One of the nicest people I have ever met was Musa the ‘Maiguard’ of the block of flats opposite the house I lived in Lagos. He had this little stall where residents in that neighborhood bought items we might need from him. Musa and I got so close that he was welcome to my flat for a chat or a bite and we spent time talking about his family back up North or things going on around us. Several times I manned his stall when he had to pray or go somewhere. Several residents on that street did that for Musa I recall.

This great human being has probably saved my life through his timely warnings he heard from other ‘maiguards’ about thieves operating in an area close to our street which made me either go back into our compound or rush into his when those hoodlums came to ours, shooting sporadically. When I was leaving Nigeria, we shared a sad farewell and have spoken several times afterwards. On one of my trips back home, I was able to go say hello to him. That was special. My reaction to finding out that Hausa people are just as nice as any other tribe was to start wearing their native attire as often as I could. Their hats and Kaftans became my traditional attire of choice. Several friends asked why I liked dressing like them so much.

People like Musa show us that our perceptions of a group are often tainted by narratives based on actions of a few. Most of those who have treated me badly even though we were not close have been Yorubas just like me. Maybe because of proximity or the fact that I lived in Yoruba land. However, my feelings towards all Nigerians are the same. I focus on the individual and do not judge a tribe by what someone did. So, my immediate reaction if you declare for instance that Igbos hate Yorubas, is to see you as someone with a ‘wall of issues’ that has not been climbed over yet. There are Igbos who hate Yorubas but there are also Yorubas who hate Igbos. Yorubas and Igbos as entities do not hate each other though. Thinking they do is a tainted perception; my experience of them has been very far from that narrative.

For a long time, it was hard for me to have fondness for Germans because of what the Nazis did during World War II. As a child, I read books about the Holocaust and horrific accounts within them stayed with me. So I rooted against them at every World Cup and international sporting event. The only Germans I liked were the children of a famous writer who lived in Ile Ife with his German wife; their son was a football wizard and one sister a ‘fish’ in the swimming pool! My dislike for Germans was due to a tainted perception based on reality but a skewed one nevertheless because I know there are many great Germans who are nothing like the Nazis. So, now I admire their efficiency and FC Bayern Munchen has been one of my favorite football clubs in the world for ages. I still do not like it when Germany dominates sports events though. Do not get me started on Russians and the Soviet era!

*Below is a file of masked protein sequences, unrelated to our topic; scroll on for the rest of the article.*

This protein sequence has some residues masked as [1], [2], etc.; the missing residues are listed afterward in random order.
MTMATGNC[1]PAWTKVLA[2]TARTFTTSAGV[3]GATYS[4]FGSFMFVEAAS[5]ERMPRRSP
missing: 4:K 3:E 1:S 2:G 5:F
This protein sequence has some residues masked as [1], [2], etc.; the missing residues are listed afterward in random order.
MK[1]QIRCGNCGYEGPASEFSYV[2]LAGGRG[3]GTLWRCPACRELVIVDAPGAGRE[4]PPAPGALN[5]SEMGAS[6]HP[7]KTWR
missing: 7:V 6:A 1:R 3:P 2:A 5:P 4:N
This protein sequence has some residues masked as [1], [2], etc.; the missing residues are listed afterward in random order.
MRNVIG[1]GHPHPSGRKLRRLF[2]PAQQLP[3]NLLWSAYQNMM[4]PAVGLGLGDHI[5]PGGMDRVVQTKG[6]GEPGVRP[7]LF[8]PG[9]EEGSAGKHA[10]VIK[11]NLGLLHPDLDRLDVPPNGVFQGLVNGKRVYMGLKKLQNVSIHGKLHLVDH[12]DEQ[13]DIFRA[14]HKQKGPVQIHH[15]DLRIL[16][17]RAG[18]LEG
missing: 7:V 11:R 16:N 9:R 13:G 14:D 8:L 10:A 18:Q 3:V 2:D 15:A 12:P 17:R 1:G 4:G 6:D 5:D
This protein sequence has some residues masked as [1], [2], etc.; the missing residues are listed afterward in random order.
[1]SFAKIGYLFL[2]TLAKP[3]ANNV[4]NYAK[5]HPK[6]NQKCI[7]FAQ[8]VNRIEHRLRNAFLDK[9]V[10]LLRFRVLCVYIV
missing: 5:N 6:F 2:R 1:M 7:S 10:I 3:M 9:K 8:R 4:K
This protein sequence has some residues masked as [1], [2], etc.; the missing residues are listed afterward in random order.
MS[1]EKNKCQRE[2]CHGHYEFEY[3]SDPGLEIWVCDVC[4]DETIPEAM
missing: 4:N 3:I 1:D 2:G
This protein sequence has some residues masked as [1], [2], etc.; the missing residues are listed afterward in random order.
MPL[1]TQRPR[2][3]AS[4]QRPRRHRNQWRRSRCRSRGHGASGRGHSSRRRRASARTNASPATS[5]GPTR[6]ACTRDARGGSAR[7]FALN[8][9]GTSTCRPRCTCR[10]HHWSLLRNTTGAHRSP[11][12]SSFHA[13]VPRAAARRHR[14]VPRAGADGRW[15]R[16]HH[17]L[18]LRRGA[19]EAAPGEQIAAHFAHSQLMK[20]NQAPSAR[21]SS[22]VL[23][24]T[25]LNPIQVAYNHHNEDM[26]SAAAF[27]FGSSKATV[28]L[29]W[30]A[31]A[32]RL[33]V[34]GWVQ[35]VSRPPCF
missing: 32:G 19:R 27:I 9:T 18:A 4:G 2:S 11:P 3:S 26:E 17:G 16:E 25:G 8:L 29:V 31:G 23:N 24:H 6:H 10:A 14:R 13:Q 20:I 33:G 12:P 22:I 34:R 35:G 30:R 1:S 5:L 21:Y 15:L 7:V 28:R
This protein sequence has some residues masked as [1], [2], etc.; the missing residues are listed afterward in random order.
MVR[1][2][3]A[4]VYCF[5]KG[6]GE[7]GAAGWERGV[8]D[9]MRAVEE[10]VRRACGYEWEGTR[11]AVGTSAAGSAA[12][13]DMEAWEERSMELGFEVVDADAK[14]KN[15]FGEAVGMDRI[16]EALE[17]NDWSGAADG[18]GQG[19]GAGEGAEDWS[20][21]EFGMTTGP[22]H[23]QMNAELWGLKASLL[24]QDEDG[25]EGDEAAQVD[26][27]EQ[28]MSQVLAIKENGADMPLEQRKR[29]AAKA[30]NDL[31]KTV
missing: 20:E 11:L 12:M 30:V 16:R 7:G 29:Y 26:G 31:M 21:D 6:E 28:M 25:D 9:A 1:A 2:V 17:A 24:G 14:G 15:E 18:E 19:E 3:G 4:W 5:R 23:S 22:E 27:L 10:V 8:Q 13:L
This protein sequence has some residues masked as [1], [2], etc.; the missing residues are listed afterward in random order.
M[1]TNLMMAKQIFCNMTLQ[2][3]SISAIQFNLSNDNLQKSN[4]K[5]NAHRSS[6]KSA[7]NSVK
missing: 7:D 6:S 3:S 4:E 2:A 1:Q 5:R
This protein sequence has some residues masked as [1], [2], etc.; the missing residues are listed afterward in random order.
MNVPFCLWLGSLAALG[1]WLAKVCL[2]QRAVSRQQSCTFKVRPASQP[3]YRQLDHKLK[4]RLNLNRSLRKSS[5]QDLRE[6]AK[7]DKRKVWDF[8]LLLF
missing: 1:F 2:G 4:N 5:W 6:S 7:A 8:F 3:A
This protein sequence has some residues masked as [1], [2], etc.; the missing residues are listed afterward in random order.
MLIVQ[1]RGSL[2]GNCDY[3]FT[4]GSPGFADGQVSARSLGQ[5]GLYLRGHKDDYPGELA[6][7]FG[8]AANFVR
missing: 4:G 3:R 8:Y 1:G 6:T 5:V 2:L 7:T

This kind of tainted perception is what Nigerians have to deal with in every region. Ethnic bigotry is a dead weight around our necks and I have no idea when we will take it off because the impression I get is that right now, it is worse than in my father’s day. In spite of the National Youth Service Corps program which had the goal of drawing all Nigerians closer through affording the nations educated youth the opportunity of living in regions other than their state of origin for a whole year, we seem to be moving further apart. I do not think it achieved that objective from what I read on social media.

The tainted perception is a deeply rooted fixture of the narrative we read in so many discussions held about Nigeria. An ill wind that has blown no one any good. The mistrust it breeds in no small measure has hurt us all and aided our lack of collective progress as a nation. We need to get rid of it.